Tag Archive: World War II


Hitler’s Canary

This book was first discovered in the school library and I have since been able to read a copy from our local public library (yes, there are still some left in this county).

Set in the 1940’s during the Nazi occupation of Denmark during the second World War, we read about Bamse (‘Teddy’), his family and friends as they come to terms with the dramatic and dangerous times they find themselves in. It is fiction based on fact: a small nation overwhelmed by a large modern army; persecution of Jews; acts of resistance both large and small. We learn that blanket distinctions, e.g. Germans=bad, Danes=good, simply were not true. In fact, many people simply acted more out of fear than of malice – though there was plenty of malice to go round. We also learn how the vast majority of Jews were saved from the concentration camps and sent to neutral Sweden with the help of bravery shown by Danish citizens and sympathetic German soldiers. All this as experienced and seen through the eyes of a young boy whose childhood comes to be characterised by some tough lessons.

As a children’s book it took me less than a day to read, even with other duties to do. The author is probably better known as a comedian and as a radio presenter. Here, we learn through fiction and the end notes, something of her Danish family’s history and, for me at least, some of a largely forgotten or ignored part of the history of World War II. I would recommend this book for anyone 9 years, or so, and up; particularly to broaden their historical knowledge, but it is a good story as well.

Overall, I think I would give it fours stars or 7 and a half out of ten.

“Hitler’s Canary” by Sandi Toksvig

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Ian Fleming’s Secret War

by Craig Cabell

If we hadn’t been to the museum in Littlehampton, I might not have given this library book a second glance. I am not an avid fan of James Bond and as for the movies I’m generally impressed more by the music than the plot. However, this book gives an insight into the intelligence work Ian Fleming was part of during World War II before he took up the writing that included the James Bond novels.

Two things this book is not. It is not a biography of Ian Fleming. The author has done his research but concentrates on one period of Ian Fleming’s life particularly concerning his involvement with Naval Intelligence in general and 30 Assault Unit. “It is not the remit of this book to give an in-depth study of 30 AU but to simply explain what they did and how Ian Fleming interacted with them in the field” p 83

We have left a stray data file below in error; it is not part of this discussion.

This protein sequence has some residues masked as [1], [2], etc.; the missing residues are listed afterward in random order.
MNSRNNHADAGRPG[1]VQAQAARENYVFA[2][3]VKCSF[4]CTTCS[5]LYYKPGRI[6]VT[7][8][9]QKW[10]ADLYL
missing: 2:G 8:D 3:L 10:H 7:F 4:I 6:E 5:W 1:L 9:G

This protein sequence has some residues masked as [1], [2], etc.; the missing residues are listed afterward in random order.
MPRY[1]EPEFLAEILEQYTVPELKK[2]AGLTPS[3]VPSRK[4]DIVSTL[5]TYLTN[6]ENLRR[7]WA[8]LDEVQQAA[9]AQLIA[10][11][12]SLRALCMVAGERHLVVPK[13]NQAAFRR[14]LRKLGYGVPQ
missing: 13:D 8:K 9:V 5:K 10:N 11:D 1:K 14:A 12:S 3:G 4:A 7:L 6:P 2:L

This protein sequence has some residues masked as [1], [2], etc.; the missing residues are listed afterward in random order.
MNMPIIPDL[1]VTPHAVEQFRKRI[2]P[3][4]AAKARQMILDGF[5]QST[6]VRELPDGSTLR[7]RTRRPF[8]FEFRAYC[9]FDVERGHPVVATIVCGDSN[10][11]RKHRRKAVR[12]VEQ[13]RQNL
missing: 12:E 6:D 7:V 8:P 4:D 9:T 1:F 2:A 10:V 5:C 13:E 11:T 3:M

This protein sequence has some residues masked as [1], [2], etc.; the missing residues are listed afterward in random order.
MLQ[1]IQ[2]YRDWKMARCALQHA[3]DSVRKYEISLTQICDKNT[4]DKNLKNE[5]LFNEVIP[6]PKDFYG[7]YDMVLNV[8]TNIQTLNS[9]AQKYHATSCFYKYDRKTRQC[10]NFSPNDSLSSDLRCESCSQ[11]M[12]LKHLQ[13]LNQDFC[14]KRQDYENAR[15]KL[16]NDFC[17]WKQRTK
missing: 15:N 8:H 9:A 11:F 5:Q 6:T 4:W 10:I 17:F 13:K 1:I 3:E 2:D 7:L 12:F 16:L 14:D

The book is also not chiefly concerned with identifying the “real” James Bond. Naturally some aspects of Fleming’s work appear to resonate with the plots and characters of his fiction but Cabell asserts that this is more due to the tendency of authors to drawn on their own experiences rather than a deliberate ploy.

Generally the book is an easy read but on several occasions it would appear that the sub-editor did not do their job properly. I did not spot any spelling mistakes but some sentences lacked a main verb or needed a pronoun to make proper sense. For example, p 104 “In reality 100 scientists who opted to work for Britain who used to work on the V rockets.” That sentence as it stands has two dependent clauses but no main verb – a comma after scientists and also in place of the second ‘who’ is one solution.  There were not too many of these but enough of them to spoil the flow of reading.

If you are interested in the history of military intelligence (and there is an interesting aside about the formation of the CIA) then you may wish to read this book. For myself, I am glad that this was a library book and that I can take it back.

As a library book, three stars, otherwise two; 5/10.

Bletchley Park and Museum

Bletchley Park is the site of the World War II forerunner of GCHQ (where spies listen in to radio and other messages). At the heart of the operation was the British need to crack the codes of the German armed forces. The Germans used a device nick-named an enigma machine which had been available on the open market a few years before war broke out. With ground-breaking computing hardware and a team of mathematicians and others, the codes could be cracked – and had to be cracked again and again because the machine could be reset with a new complex code every day.

The most famous wartime resident was probably Alan Turing and there is a special statue of him in the museum. It is worth noting as well that the hall of fame in Bletchley House has at least two dozen other men and women in it. We also discovered that the House and Park had their own history before and since the war and we were also given a glimpse of a another world from decades and centuries past.

If you want to find out more I suggest you try their website:  http://www.bletchleypark.org.uk/.

encoding machine

A replica of the “bombe” used in decoding

Colossus rebuild project

Hut 1

Alan Turing statue

Bletchley House

Aerial view in Bletchley Park

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